Search our site
Search our site

'International' news articles

Your search returned 69 news stories:

Paralympic champion David Weir hails greater understanding of disability for being lasting legacy of London 2012 Games as he receives Kingston University honorary degree

Posted Friday 14 November 2014

Paralympic champion David Weir hails greater understanding of disability for being lasting legacy of London 2012 Games as he receives Kingston University honorary degree

Paralympian David Weir was awarded his honorary degree at a graduation ceremony staged by Kingston University's Faculty of Science, Engineering and Computing.The biggest legacy of the London 2012 Games has been a change in attitudes towards disability that extends well beyond the boundaries of sport, leading British Paralympian David Weir says.

Speaking after being named an Honorary Doctor of Science by Kingston University, the 35-year-old wheelchair athlete said the phenomenal international attention the Paralympics had attracted had helped banish much of the misunderstanding that had surrounded disability. "The best thing London 2012 did was to stop people being scared of disability," the six-time gold-medallist, dubbed the Weir Wolf, explained. "That means people aren't ashamed to ask about it and people with disabilities don't have to feel embarrassed. We've grown up with it - it's part of our lives and we can talk about it. Children aren't afraid to ask things like ‘Why don't your legs work?'. They're not being rude, they're just being curious - and in terms of understanding and acceptance, that's no bad thing."...


History means Iraq will prevail in battle against Islamic State, politician and new Kingston University Honorary Doctor Baroness Nicholson contends

Posted Friday 14 November 2014

History means Iraq will prevail in battle against Islamic State, politician and new Kingston University Honorary Doctor Baroness Nicholson contends

Baroness Nicholson received an Honorary Doctorate of Letters in recognition of her outstanding contribution to international relations and human rights, particularly those of women in post-conflict and oppressed societies.Iraq will win the battle against Islamic State fighters because of its enduring traditions and founding principles as a nation, the Prime Minister's Trade Envoy to the country Baroness Emma Nicholson of Winterbourne has predicted.

The former Liberal Democrat MP and member of the European Parliament was speaking ahead of receiving an Honorary Doctorate of Letters from Kingston University's Faculty of Business and Law last week, awarded in recognition of her work in international relations and human rights - much of which has been carried out in post-conflict areas such as Iraq and Afghanistan....


Kingston University creative writing graduate Sumia Sukkar's debut novel inspired by Syrian conflict dramatised on BBC Radio 4

Posted Friday 7 November 2014

Kingston University creative writing graduate Sumia Sukkar's debut novel inspired by Syrian conflict dramatised on BBC Radio 4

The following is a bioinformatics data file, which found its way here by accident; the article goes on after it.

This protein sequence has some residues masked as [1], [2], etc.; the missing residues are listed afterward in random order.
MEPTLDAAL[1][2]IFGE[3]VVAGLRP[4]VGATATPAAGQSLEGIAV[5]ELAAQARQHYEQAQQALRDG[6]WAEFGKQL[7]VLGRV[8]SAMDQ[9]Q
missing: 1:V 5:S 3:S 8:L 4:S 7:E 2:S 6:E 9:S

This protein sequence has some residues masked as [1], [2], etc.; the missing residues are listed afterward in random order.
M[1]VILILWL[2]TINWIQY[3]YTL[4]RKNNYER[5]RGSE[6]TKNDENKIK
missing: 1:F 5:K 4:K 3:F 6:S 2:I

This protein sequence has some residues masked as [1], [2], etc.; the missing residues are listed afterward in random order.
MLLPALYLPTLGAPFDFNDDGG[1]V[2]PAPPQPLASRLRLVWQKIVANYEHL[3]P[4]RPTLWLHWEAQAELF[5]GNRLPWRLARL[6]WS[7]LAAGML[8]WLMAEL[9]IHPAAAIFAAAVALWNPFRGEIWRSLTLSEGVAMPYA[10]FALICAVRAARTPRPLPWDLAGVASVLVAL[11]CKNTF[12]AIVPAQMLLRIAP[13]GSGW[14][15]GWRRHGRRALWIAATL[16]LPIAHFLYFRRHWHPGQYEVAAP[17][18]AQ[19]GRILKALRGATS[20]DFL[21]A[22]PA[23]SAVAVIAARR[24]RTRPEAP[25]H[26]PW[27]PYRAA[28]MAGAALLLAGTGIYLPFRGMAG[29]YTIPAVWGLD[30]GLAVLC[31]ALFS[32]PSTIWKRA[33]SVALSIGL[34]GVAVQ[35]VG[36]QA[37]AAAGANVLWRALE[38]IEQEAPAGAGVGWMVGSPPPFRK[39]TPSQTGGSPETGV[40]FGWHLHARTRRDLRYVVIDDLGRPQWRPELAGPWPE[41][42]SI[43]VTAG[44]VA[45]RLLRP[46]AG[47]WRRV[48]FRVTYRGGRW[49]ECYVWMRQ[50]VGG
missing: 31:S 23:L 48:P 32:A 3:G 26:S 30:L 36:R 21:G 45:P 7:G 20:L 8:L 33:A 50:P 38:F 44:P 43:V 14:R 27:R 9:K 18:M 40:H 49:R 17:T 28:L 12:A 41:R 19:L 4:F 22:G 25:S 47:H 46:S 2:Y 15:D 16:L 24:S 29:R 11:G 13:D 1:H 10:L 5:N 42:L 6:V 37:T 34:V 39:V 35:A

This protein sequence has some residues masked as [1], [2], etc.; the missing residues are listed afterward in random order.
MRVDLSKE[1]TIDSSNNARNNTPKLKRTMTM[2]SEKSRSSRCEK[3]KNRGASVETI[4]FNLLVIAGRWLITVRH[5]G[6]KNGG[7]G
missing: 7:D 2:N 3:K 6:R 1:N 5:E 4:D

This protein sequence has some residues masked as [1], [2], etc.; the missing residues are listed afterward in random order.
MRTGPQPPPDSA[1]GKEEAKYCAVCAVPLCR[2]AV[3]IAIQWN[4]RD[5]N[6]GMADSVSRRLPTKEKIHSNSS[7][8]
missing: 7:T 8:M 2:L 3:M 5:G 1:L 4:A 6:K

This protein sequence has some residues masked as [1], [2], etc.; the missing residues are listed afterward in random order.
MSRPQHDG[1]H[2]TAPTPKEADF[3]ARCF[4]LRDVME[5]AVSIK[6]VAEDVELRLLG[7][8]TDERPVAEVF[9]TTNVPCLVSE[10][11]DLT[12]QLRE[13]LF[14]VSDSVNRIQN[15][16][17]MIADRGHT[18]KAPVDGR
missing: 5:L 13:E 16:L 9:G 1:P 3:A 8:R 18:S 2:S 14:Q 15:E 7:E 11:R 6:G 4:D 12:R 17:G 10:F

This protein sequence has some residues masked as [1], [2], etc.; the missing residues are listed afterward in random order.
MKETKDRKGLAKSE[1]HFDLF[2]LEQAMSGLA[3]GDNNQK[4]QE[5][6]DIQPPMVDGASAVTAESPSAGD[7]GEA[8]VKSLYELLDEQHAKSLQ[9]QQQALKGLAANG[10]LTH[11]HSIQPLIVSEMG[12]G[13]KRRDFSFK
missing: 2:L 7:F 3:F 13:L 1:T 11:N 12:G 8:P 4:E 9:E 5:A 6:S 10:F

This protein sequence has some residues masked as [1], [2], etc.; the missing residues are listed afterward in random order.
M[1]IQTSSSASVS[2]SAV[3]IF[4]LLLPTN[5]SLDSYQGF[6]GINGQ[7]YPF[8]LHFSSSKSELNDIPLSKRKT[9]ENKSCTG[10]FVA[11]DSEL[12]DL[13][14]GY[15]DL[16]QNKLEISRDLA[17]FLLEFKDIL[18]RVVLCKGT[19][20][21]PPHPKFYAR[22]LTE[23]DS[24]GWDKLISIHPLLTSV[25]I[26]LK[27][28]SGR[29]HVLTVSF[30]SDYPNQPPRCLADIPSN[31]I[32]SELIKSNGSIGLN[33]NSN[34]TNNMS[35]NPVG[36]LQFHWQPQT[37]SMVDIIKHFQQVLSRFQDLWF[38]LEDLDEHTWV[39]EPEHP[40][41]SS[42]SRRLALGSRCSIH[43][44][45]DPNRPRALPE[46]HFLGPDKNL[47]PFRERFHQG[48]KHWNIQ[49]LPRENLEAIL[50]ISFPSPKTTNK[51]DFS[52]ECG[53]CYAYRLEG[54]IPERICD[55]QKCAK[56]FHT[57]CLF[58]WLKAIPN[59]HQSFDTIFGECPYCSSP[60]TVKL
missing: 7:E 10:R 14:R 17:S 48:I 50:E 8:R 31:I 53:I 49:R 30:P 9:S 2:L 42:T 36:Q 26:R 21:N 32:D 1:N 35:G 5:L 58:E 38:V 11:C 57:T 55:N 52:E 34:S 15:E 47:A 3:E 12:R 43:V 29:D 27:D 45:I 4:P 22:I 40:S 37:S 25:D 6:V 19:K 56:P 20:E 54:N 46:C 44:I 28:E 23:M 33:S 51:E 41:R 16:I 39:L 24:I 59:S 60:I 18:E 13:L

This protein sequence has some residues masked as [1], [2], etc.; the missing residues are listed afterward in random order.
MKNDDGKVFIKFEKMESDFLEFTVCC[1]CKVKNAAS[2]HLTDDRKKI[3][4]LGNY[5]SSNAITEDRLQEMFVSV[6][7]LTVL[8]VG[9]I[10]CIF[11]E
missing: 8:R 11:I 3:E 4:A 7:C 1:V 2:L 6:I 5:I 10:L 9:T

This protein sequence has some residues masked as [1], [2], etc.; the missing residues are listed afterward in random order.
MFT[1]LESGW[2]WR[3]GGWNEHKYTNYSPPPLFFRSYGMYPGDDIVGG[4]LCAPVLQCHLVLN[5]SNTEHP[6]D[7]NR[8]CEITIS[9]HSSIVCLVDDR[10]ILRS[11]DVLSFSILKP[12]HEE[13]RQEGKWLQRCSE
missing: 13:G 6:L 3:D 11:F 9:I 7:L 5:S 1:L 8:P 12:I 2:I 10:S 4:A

Sumia Sukkar is of Syrian-Algerian descent so feels a personal connection to what has been happening in the Middle Eastern country that inspired her successful novel.A 22-year-old Kingston University creative writing graduate whose career as a professional writer has already had an impressive launch is soaring higher still as, just over a year after publication, her debut novel has been dramatised for BBC Radio 4.

Sumia Sukkar's book ‘The Boy from Aleppo Who Painted the War' tells the story of the ongoing conflict in Syria through the eyes of a 14-year-old boy with Aspergers Syndrome. Since its release by Eyewear Publishing in summer 2013 - the day after Sumia's degree graduation ceremony - the novel has already prompted a raft of enthusiastic reviews. It has now been thrust even more firmly in to the spotlight with Sumia being interviewed by John Wilson on Radio 4's arts review programme Front Row on Friday 7 November and the drama adaptation having aired on Saturday 8 November as part of a series showing different perspectives on the war in Syria....


Kingston MBA in Moscow placed at the top of the MBA rankings in Russia

Posted Monday 3 November 2014

Kingston MBA in Moscow placed at the top of the MBA rankings in Russia

The Kingston MBA in Moscow has once again been ranked at the top of MBA programmes in Russia by major newspaper Izverstiya. The rankings are based on salary increase of graduates, the length of time to achieve a promotion or secure a new role after completing the course, quality of networking opportunities and personal and professional development; the latter receiving a 4.82/5.00 rating. The programme has previously been ranked number one by Izvestia, as well as by the business journal Company Secrets.

"To continue to be at the top of the MBA rankings in one of the fastest growing economies in the world speaks to the quality of the Kingston MBA," explains course director Dr Kent Springdal. "The partnership between Kingston and the Academy adds a powerful, global dimension to our programme and gives students from both schools a unique opportunity to gain a comparative understanding of business practices in the UK and Russia."...


Kingston University design expert unveils new guide highlighting ways sensory rooms can improve dementia care

Posted Wednesday 22 October 2014